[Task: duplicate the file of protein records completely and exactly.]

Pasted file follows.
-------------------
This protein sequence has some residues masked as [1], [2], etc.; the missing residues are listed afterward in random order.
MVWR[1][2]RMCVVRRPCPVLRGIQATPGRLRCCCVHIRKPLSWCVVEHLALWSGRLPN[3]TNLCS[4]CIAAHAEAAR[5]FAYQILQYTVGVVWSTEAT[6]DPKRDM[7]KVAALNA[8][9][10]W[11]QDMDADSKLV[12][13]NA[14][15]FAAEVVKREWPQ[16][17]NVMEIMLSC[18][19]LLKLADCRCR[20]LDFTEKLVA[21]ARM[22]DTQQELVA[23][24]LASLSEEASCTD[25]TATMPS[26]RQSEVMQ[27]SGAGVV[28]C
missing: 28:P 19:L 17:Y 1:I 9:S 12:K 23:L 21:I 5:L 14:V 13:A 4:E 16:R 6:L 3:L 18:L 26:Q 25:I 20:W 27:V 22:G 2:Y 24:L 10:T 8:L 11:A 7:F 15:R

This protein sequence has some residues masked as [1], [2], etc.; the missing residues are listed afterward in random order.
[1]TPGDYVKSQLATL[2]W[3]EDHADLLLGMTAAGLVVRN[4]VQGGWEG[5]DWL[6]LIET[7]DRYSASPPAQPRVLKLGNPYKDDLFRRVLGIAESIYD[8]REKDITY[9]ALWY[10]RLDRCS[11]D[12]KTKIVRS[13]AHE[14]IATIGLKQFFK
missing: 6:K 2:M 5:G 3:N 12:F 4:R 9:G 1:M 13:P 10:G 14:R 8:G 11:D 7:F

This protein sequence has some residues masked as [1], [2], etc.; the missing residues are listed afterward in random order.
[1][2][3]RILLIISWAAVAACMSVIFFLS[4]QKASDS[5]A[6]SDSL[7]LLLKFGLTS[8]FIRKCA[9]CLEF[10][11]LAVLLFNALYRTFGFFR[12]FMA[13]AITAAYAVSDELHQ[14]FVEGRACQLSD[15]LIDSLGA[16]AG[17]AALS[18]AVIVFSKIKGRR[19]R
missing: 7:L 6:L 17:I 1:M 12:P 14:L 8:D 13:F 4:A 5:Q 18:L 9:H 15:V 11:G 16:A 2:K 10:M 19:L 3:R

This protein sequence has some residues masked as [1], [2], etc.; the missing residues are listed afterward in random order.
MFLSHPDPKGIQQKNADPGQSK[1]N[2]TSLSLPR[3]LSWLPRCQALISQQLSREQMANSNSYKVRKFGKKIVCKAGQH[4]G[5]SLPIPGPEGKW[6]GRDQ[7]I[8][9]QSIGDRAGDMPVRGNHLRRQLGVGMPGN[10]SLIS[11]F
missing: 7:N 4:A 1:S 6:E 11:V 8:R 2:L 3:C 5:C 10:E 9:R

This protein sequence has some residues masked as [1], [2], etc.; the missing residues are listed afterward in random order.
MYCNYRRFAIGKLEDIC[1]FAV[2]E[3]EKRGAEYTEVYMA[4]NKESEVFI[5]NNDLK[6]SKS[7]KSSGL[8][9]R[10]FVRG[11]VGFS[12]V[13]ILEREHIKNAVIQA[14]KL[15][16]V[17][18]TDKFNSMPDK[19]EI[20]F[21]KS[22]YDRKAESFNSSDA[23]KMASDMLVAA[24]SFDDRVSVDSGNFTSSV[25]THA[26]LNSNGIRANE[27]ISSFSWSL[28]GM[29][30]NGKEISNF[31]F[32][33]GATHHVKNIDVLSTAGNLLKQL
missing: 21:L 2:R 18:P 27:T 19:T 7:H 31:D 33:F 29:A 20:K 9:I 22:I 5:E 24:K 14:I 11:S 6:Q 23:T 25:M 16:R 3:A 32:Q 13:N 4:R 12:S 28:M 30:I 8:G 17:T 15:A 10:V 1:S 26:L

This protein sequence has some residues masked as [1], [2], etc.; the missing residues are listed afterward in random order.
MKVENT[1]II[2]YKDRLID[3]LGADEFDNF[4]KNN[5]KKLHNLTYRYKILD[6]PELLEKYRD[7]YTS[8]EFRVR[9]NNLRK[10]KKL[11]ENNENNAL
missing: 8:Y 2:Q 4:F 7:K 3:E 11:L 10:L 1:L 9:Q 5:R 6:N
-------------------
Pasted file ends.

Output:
This protein sequence has some residues masked as [1], [2], etc.; the missing residues are listed afterward in random order.
MVWR[1][2]RMCVVRRPCPVLRGIQATPGRLRCCCVHIRKPLSWCVVEHLALWSGRLPN[3]TNLCS[4]CIAAHAEAAR[5]FAYQILQYTVGVVWSTEAT[6]DPKRDM[7]KVAALNA[8][9][10]W[11]QDMDADSKLV[12][13]NA[14][15]FAAEVVKREWPQ[16][17]NVMEIMLSC[18][19]LLKLADCRCR[20]LDFTEKLVA[21]ARM[22]DTQQELVA[23][24]LASLSEEASCTD[25]TATMPS[26]RQSEVMQ[27]SGAGVV[28]C
missing: 28:P 19:L 17:Y 1:I 9:S 12:K 23:L 21:I 5:L 14:V 13:A 4:E 16:R 6:L 3:L 18:L 26:Q 25:I 20:W 27:V 22:G 2:Y 24:L 10:T 8:L 11:A 7:F 15:R

This protein sequence has some residues masked as [1], [2], etc.; the missing residues are listed afterward in random order.
[1]TPGDYVKSQLATL[2]W[3]EDHADLLLGMTAAGLVVRN[4]VQGGWEG[5]DWL[6]LIET[7]DRYSASPPAQPRVLKLGNPYKDDLFRRVLGIAESIYD[8]REKDITY[9]ALWY[10]RLDRCS[11]D[12]KTKIVRS[13]AHE[14]IATIGLKQFFK
missing: 6:K 2:M 5:G 3:N 12:F 4:R 9:G 1:M 13:P 10:G 14:R 8:G 11:D 7:F

This protein sequence has some residues masked as [1], [2], etc.; the missing residues are listed afterward in random order.
[1][2][3]RILLIISWAAVAACMSVIFFLS[4]QKASDS[5]A[6]SDSL[7]LLLKFGLTS[8]FIRKCA[9]CLEF[10][11]LAVLLFNALYRTFGFFR[12]FMA[13]AITAAYAVSDELHQ[14]FVEGRACQLSD[15]LIDSLGA[16]AG[17]AALS[18]AVIVFSKIKGRR[19]R
missing: 7:L 6:L 17:I 1:M 12:P 14:L 8:D 13:F 4:A 5:Q 18:L 9:H 15:V 11:G 16:A 2:K 10:M 19:L 3:R

This protein sequence has some residues masked as [1], [2], etc.; the missing residues are listed afterward in random order.
MFLSHPDPKGIQQKNADPGQSK[1]N[2]TSLSLPR[3]LSWLPRCQALISQQLSREQMANSNSYKVRKFGKKIVCKAGQH[4]G[5]SLPIPGPEGKW[6]GRDQ[7]I[8][9]QSIGDRAGDMPVRGNHLRRQLGVGMPGN[10]SLIS[11]F
missing: 7:N 4:A 1:S 6:E 11:V 8:R 2:L 3:C 5:C 10:E 9:R

This protein sequence has some residues masked as [1], [2], etc.; the missing residues are listed afterward in random order.
MYCNYRRFAIGKLEDIC[1]FAV[2]E[3]EKRGAEYTEVYMA[4]NKESEVFI[5]NNDLK[6]SKS[7]KSSGL[8][9]R[10]FVRG[11]VGFS[12]V[13]ILEREHIKNAVIQA[14]KL[15][16]V[17][18]TDKFNSMPDK[19]EI[20]F[21]KS[22]YDRKAESFNSSDA[23]KMASDMLVAA[24]SFDDRVSVDSGNFTSSV[25]THA[26]LNSNGIRANE[27]ISSFSWSL[28]GM[29][30]NGKEISNF[31]F[32][33]GATHHVKNIDVLSTAGNLLKQL
missing: 21:L 2:R 18:P 27:T 19:T 7:H 31:D 33:F 29:A 20:K 9:I 22:I 5:E 24:K 14:I 11:S 6:Q 23:T 25:M 16:R 3:A 32:Q 13:N 4:R 12:S 28:M 30:I 8:G 17:T 15:A 10:V 1:S 26:L

This protein sequence has some residues masked as [1], [2], etc.; the missing residues are listed afterward in random order.
MKVENT[1]II[2]YKDRLID[3]LGADEFDNF[4]KNN[5]KKLHNLTYRYKILD[6]PELLEKYRD[7]YTS[8]EFRVR[9]NNLRK[10]KKL[11]ENNENNAL
missing: 8:Y 2:Q 4:F 7:K 3:E 11:L 10:L 1:L 9:Q 5:R 6:N